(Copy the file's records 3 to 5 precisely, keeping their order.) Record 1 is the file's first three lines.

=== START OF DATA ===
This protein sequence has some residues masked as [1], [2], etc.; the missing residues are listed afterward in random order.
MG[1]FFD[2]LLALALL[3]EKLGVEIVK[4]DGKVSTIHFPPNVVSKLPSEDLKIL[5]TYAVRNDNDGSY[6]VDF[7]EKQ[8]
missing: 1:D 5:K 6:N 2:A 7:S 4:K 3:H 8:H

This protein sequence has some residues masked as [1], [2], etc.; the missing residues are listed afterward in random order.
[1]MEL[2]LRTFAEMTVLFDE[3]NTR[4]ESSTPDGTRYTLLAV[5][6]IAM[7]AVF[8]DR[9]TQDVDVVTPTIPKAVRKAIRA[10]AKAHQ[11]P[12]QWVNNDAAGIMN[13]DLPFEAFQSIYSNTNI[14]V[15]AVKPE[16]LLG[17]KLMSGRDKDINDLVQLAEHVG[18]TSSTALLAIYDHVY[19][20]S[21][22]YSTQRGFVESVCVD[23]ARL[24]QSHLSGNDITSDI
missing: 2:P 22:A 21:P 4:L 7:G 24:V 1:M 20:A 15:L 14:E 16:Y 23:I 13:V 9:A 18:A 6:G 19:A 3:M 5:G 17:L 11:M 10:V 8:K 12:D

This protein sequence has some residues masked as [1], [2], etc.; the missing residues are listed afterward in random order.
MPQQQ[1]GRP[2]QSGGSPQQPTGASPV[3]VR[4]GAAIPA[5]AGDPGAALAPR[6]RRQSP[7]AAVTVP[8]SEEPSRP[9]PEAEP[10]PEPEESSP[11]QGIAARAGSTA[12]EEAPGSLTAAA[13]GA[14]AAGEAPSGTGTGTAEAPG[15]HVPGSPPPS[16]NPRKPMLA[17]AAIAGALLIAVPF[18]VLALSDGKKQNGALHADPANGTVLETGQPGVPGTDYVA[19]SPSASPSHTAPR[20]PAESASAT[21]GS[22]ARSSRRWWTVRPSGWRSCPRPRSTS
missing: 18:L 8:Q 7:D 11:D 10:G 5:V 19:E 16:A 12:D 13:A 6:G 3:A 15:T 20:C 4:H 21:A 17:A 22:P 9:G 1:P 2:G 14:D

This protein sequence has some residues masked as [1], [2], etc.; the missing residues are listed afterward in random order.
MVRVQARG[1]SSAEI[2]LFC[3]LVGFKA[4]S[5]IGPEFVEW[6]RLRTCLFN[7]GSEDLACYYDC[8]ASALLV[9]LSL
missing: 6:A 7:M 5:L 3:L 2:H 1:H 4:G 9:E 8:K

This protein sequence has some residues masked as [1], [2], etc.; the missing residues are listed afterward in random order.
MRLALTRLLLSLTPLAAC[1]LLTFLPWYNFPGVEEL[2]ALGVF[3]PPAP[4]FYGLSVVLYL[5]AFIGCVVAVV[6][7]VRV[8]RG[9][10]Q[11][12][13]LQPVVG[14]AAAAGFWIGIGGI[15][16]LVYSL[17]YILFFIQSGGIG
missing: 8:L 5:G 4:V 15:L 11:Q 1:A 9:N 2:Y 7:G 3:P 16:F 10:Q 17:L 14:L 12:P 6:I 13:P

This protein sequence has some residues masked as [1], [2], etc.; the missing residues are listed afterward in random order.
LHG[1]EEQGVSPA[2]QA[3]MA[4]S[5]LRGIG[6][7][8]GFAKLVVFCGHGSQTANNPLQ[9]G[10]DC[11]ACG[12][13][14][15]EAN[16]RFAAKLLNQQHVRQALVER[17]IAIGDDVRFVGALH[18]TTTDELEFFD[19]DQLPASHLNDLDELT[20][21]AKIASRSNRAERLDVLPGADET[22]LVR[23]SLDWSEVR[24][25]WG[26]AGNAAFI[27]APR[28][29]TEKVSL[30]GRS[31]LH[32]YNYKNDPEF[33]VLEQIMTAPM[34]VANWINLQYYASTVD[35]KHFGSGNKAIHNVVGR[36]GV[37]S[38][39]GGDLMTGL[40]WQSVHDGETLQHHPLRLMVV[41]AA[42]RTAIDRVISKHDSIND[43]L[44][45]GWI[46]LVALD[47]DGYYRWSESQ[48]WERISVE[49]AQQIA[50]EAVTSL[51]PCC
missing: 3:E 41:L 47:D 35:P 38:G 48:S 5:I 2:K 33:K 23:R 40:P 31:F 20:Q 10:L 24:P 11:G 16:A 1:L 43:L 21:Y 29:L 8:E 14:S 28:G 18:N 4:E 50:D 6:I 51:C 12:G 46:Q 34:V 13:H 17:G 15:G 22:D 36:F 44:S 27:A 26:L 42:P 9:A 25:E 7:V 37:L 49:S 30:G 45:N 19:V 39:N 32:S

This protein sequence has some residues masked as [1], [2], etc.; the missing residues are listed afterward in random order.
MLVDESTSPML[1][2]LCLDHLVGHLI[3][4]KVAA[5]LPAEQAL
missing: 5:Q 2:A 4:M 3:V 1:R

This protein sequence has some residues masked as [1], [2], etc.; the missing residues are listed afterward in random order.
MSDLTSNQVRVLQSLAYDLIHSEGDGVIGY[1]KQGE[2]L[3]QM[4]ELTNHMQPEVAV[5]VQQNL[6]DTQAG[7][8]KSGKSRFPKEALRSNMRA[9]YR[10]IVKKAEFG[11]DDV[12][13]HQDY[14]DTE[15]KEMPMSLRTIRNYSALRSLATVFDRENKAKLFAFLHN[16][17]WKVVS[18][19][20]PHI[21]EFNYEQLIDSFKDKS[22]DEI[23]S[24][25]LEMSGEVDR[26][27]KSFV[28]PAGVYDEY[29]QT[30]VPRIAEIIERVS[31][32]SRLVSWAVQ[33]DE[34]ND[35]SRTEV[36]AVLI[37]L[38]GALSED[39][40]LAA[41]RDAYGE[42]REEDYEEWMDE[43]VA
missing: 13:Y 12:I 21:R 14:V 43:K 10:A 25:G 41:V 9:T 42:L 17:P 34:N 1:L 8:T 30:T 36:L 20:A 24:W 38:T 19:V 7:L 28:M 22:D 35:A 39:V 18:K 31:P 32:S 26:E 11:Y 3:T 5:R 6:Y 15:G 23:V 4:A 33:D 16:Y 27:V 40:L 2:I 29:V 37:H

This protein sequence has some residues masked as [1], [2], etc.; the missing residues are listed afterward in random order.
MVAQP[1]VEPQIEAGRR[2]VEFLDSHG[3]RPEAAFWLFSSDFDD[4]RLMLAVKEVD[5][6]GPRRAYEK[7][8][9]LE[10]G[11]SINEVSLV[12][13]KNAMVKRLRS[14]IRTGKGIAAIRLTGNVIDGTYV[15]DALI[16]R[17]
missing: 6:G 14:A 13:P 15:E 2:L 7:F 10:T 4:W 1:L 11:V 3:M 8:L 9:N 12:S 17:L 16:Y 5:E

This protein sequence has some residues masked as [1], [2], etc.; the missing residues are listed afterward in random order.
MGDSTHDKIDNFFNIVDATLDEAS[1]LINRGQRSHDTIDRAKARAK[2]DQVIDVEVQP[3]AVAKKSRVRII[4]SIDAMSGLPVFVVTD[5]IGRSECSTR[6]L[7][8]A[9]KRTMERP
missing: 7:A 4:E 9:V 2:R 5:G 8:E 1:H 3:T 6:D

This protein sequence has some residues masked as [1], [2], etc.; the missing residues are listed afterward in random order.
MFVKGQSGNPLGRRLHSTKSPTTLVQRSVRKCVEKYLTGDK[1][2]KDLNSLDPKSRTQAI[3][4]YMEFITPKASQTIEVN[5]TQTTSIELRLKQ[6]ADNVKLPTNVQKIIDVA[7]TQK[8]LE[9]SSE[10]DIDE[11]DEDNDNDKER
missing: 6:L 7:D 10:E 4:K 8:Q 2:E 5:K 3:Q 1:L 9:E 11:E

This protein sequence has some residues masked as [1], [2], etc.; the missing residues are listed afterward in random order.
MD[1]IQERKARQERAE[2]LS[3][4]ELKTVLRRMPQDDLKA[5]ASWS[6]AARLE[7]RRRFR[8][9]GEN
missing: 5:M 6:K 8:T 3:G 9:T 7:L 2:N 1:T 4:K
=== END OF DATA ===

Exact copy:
This protein sequence has some residues masked as [1], [2], etc.; the missing residues are listed afterward in random order.
MPQQQ[1]GRP[2]QSGGSPQQPTGASPV[3]VR[4]GAAIPA[5]AGDPGAALAPR[6]RRQSP[7]AAVTVP[8]SEEPSRP[9]PEAEP[10]PEPEESSP[11]QGIAARAGSTA[12]EEAPGSLTAAA[13]GA[14]AAGEAPSGTGTGTAEAPG[15]HVPGSPPPS[16]NPRKPMLA[17]AAIAGALLIAVPF[18]VLALSDGKKQNGALHADPANGTVLETGQPGVPGTDYVA[19]SPSASPSHTAPR[20]PAESASAT[21]GS[22]ARSSRRWWTVRPSGWRSCPRPRSTS
missing: 18:L 8:Q 7:D 11:D 10:G 5:V 19:E 16:A 12:D 13:A 6:G 3:A 15:T 20:C 4:H 21:A 17:A 22:P 9:G 1:P 2:G 14:D

This protein sequence has some residues masked as [1], [2], etc.; the missing residues are listed afterward in random order.
MVRVQARG[1]SSAEI[2]LFC[3]LVGFKA[4]S[5]IGPEFVEW[6]RLRTCLFN[7]GSEDLACYYDC[8]ASALLV[9]LSL
missing: 6:A 7:M 5:L 3:L 2:H 1:H 4:G 9:E 8:K

This protein sequence has some residues masked as [1], [2], etc.; the missing residues are listed afterward in random order.
MRLALTRLLLSLTPLAAC[1]LLTFLPWYNFPGVEEL[2]ALGVF[3]PPAP[4]FYGLSVVLYL[5]AFIGCVVAVV[6][7]VRV[8]RG[9][10]Q[11][12][13]LQPVVG[14]AAAAGFWIGIGGI[15][16]LVYSL[17]YILFFIQSGGIG
missing: 8:L 5:G 4:V 15:L 11:Q 1:A 9:N 2:Y 7:G 3:P 16:F 10:Q 17:L 14:L 12:P 6:I 13:P